Big Quit slows gender parity on S&P 500 boards

The Great Resignation is complicating efforts to achieve gender parity in S&P 500 boardrooms, Bloomberg reported May 20. 

While many organizations are adding more women to their boards, some women are stepping down to retire or pursue other opportunities.

"Many of the groundbreakers, the first women to join boards, are just now coming off boards," Julie Daum, a leader at recruitment firm Spencer Stuart, told Bloomberg.

In April, 17 S&P 500 companies increased the number of women on their boards, while 11 companies reduced the number of female directors, according to data compiled by Bloomberg. In healthcare specifically, there was a net decline of two female directors, with Humana and Centene both losing female board members.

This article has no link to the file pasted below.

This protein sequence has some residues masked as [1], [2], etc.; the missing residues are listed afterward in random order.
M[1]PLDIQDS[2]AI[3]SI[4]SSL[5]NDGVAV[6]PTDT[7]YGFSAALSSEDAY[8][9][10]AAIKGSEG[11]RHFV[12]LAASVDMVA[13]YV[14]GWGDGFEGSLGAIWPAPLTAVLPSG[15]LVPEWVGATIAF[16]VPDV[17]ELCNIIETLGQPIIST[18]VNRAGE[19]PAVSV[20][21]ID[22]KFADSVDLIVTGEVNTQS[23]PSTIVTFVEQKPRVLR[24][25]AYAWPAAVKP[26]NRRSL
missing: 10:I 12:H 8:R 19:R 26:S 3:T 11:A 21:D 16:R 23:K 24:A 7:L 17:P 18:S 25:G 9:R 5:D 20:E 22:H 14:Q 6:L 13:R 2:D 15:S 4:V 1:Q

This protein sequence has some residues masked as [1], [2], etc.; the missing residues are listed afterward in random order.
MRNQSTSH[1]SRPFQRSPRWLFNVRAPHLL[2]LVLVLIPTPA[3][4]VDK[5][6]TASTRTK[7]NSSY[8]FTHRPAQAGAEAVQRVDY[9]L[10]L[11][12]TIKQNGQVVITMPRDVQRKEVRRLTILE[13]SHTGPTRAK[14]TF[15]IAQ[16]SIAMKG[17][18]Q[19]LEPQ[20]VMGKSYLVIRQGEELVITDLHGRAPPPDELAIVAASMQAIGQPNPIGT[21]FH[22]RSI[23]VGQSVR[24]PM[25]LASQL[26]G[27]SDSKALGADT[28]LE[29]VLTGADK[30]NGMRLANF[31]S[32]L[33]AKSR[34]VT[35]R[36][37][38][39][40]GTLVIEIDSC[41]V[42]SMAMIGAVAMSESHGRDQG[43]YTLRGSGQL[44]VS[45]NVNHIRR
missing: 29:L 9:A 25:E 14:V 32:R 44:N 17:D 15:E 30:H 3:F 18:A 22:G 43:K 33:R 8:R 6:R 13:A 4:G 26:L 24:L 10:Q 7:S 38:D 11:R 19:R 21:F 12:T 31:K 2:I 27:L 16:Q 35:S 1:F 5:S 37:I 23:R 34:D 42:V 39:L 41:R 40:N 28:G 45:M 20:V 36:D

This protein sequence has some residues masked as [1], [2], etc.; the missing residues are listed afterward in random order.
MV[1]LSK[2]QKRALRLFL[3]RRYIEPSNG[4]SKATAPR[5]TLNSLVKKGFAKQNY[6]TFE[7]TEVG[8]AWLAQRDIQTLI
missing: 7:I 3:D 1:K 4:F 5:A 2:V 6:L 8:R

However, Bloomberg noted that the overall share of women on boards could still improve in the future, because there are likely many more men reaching retirement age than women. 

Sachi Vora, a partner at recruiting firm Heidrick & Struggles, told Bloomberg the pipeline of women joining public boards is improving. Specifically, Ms. Vora said that last year, 45 percent of new directors were women and 41 percent were members of under-represented groups at Fortune 500 companies. She said this may eventually help diversify public boards. 

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